Livestock briefs

Wisconsin State Farmer


USDA orders Missouri food pantry to toss 905 pounds of meat

A food pantry in Marshfield has been forced to throw away more than 900 pounds of frozen hamburger meat processed at a plant that wasn't federally certified.

The Springfield News-Leader reports U.S. Department of Agriculture inspectors were visiting Gibson's Packing Co. in Seymour last week when they noticed the Webster County Food Pantry paid for the processing of some meat. They then drove to the food pantry and instructed workers to toss the meat.

Pantry director Jerry Nehl says nothing was wrong with the meat except where it was processed. Nehl, who has been with the food pantry for 24 years, says the plant donated the meat to the food pantry without knowing about the federal regulations.

The food pantry serves about 225 families each month.


Survey: Illinois farmers worry about feral hog population

Livestock briefs

A new study of Illinois farmers has found that they are worried about property damage caused by feral hogs.

Researchers from the Illinois Natural History Survey said Monday that they reviewed surveys from more than 3,000 Illinois farmers. The study found that 84 percent of the surveyed farmers in Illinois agree that feral hogs should be eliminated whenever possible.

Feral hogs were once only in the southern U.S. but have spread and are now in 12 Illinois counties, most in the southern part of the state. Survey scientist Craig Miller says the animals are known to damage soil and water quality and destroy agricultural crops.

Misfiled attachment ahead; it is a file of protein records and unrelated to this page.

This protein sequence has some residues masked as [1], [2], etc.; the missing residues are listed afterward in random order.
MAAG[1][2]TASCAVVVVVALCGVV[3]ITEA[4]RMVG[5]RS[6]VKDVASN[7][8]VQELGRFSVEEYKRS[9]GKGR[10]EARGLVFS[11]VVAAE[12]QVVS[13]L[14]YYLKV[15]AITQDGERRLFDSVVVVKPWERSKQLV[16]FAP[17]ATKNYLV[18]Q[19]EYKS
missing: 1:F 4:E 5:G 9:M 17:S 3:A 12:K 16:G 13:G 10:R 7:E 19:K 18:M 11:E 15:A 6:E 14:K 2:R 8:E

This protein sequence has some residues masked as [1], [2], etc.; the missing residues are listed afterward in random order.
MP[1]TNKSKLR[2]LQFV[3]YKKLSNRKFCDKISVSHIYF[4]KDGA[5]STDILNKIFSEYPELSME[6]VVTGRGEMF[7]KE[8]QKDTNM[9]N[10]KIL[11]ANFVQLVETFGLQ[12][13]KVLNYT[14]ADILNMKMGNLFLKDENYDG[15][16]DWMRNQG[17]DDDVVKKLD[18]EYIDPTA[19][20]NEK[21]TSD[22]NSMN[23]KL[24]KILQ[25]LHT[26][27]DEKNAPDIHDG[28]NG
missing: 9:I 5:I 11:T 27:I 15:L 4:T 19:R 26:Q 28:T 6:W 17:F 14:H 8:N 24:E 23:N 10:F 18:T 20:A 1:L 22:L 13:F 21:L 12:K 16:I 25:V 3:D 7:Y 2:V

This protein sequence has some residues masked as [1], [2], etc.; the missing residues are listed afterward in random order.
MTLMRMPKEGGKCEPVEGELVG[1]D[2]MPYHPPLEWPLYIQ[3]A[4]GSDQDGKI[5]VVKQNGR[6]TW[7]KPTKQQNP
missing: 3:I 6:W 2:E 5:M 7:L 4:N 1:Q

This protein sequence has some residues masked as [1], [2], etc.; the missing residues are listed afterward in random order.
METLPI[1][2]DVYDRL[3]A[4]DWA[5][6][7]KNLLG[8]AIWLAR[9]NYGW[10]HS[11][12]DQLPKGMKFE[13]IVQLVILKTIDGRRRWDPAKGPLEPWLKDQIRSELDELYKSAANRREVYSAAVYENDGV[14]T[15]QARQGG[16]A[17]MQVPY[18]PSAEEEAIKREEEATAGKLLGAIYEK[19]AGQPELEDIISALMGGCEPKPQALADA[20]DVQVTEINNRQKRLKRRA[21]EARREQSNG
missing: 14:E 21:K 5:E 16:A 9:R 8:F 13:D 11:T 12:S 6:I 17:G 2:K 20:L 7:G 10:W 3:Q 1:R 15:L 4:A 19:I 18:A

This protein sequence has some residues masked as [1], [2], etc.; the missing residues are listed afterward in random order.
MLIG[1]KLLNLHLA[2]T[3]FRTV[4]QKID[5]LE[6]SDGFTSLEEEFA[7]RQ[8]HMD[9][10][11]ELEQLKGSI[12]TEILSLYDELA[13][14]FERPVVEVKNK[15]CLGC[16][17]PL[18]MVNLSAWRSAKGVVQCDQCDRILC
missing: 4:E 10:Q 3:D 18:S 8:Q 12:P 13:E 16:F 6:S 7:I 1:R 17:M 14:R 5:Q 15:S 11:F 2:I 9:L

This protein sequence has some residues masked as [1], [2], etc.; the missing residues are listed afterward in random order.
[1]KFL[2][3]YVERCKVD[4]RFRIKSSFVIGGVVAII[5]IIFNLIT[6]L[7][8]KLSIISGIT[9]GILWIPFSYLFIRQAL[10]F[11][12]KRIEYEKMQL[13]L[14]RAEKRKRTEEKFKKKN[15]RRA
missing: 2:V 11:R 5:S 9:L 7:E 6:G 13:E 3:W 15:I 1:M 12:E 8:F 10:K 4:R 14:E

The survey found farmers trapping and eliminating the hogs instead of hunting them. Miller says that's because hunters may hit one or two hogs and the rest scatter.


Friends help with deceased Iowa farmer's final harvest

Friends of an Iowa farmer who died in July came together to help with his final harvest.

The Daily Nonpareil reports that 59-year-old LaVerne Burck died after being diagnosed with lung cancer, leaving his daughter Jessica Burck about 1,300 acres in Pottawattamie County, south of Council Bluffs.

About 30 of LaVerne Burck's friends and members of the farming community teamed up to harvest corn and soybeans on the farm, which has been in the family since the 1870s, and some donated equipment for the job. A few area businesses provided fuel for equipment.

The volunteers began the harvest Sept. 8 and have nearly finished. Burck was known for planting and harvesting early.

The homestead has 160 acres, including 75 farmable acres.

Burck grew up on the land, and farmed alongside his father from a young age. He started school at Iowa State University, but lasted one semester before returning home to continue his love for farming.

"He tried the whole college thing,'' his daughter said. "His dad asked him, 'Do you want to stay up there or come back?' (LaVerne Burck) answered, 'I wanna come back.'''

Jessica Burck also grew up helping her father on the farm and works there full time, but she said she couldn't have coped without the volunteers' help. Without that, "I would still be trying to get the combine to work,'' she said.


Task force to recommend help for dairy farmers to meet

A Dairy Producers Task Force to study and recommend a short-term plan for preserving New Hampshire's dairy industry is meeting to discuss aid in the midst of drought conditions and low milk prices for farmers.

The seven-member legislative task force was created after two meetings of the Milk Producers Emergency Relief Board. It's scheduled to meet Tuesday and has a reporting deadline of Nov. 4.

Officials have recommended that the Legislature approve up to $3.6 million in emergency aid for drought assistance and that lawmakers include $2 million in each year of the next biennium budget for the Milk Producers Emergency Relief Fund.